Though it seems like doing f = linspace(1, 2); cos(2 * pi * f * t) means that the cosine is "sweeping frequency from 1 to 2", the instantaneous frequency of $$\cos(\phi(t))$$ is the derivative of $$\phi$$, $$\dot{\phi}(t)$$ (as noted above).

Therefore, doing this only works if you start time at 0, and have f = linspace(1, 2). This will get the plot you expect for the phase (the argument to the cosine) and the cosine itself:

BUT if you have something like t = linspace(1, 2, n), the phase that sweeps the same frequency range is no longer just 2 * pi * f * t.

To sweep from $$f_{1}(t)$$ to $$f_2(t)$$, you'll want to create the function $$f(t)$$ as a line starting from $$f_{1}(t)$$ to $$f_2(t)$$. Then use the values of $$t$$ you're considering and solve for the slope and intercept. This ensures that the slope of the phase matches the frequencies you are trying to sweep over.

Here's an example of the difference, using slightly different numbers (If you are trying to "sweep frequency from 1 to 2", but the time your looking at starts at 1 instead of 0 and goes for 1 second). The left are phases, and right are cos(phase) plots to see how fast they wiggle. The wrong way in red is doing t = linspace(1, 2); f = linspace(1, 2); phase_wrong = 2 * pi * f * t. By comparing with the constant-slope-phase of 2, which definitely has a frequency of 2 everywhere, you can see that this method goes something with a steeper slope than 2, so it's not sweeping frequency from 1 to 2.

(code for the plot:)

import matplotlib.pyplot as plt
from numpy import pi, cos, linspace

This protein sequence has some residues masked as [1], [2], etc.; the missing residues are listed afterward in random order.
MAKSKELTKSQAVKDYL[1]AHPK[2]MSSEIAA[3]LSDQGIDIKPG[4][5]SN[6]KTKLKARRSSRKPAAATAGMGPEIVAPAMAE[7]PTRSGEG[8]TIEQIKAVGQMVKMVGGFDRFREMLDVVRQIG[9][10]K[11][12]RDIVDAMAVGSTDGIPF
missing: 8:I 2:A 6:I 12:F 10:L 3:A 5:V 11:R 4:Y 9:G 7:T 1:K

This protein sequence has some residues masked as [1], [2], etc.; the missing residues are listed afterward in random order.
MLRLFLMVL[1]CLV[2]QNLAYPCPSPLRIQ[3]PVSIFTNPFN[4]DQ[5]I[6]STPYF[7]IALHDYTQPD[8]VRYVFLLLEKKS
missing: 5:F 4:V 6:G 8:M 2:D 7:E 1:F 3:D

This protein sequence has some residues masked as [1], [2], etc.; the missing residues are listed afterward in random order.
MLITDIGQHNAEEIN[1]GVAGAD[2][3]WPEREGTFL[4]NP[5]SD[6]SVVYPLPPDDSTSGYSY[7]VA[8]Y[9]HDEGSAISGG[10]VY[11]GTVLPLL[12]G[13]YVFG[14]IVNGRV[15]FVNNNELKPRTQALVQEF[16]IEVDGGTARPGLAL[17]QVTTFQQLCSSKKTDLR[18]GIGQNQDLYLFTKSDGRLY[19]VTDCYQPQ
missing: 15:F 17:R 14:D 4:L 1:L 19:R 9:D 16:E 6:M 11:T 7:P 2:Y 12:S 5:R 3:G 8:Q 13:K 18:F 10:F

n = 500
t = linspace(0, 2, n)
f = linspace(1, 2, n)

fig, axes = plt.subplots(1, 2)

ax = axes[0]
ax.plot(t, 2 * pi * 1 * t, c="b", label="freq=1")
ax.plot(t, 2 * pi * 2 * t, c="cyan", label="freq=2")
ax.plot(t, 2 * pi * f * t, c="red", label="sweep 1->2")

ax.set_title(r"$$\phi(t)$$")
ax.legend()

ax = axes[1]
ax.plot(t, cos(2 * pi * 1 * t), c="b", label="freq=1")
ax.plot(t, cos(2 * pi * 2 * t), c="cyan", label="freq=2")
ax.plot(t, cos(2 * pi * f * t), c="red", label="sweep 1->2")

ax.set_title(r"$$\cos(\phi(t))$$")
ax.legend()

fig, axes = plt.subplots(1, 2)
t = linspace(1, 2, n)
phi_right = pi * (t ** 2 - 1)

f = linspace(1, 2, n)
phi_wrong = 2 * pi * f * t

# Compare to a constant freq (straight phase line)
const_freq = 2

ax = axes[0]
ax.plot(t, 2 * pi * const_freq * t, c="b", label=f"{const_freq = }")
# Make it start at same spot as constant freq phase line
offset1 = phi_right[0] - 2 * pi * const_freq * t[0]
ax.plot(t, phi_right - offset1, c="cyan", label="correct: f sweeps 1 -> 2")
offset2 = phi_wrong[0] - 2 * pi * const_freq * t[0]
ax.plot(t, phi_wrong - offset2, c="red", label="wrong way (2 pi f t)")
ax.set_title(r"$$\phi(t)$$")
ax.legend()

ax = axes[1]
ax.plot(t, cos(2 * pi * const_freq * t), c="b", label=f"{const_freq = }")
ax.plot(t, cos(phi_right), c="cyan", label="correct: f sweeps 1 -> 2")
ax.plot(t, cos(phi_wrong), c="red", label="wrong way (2 pi f t)")
ax.legend()
ax.set_title(r"$$\cos(\phi(t))$$")


(@OverLordGoldDragon also pointed out more real code examples of his, which can be more useful than the math-only formulas: https://overlordgolddragon.github.io/test-signals/#signal-general-forms-derivations )

• I was able to produce a "perfect" chirp spectrum here, but never looked into what made it perfect. The DFT can be tricky; helps to know what exactly its coefficients mean. My guess is some convenient discrete-continuous lineup occurs; may look into some day. – OverLordGoldDragon Feb 26 at 21:47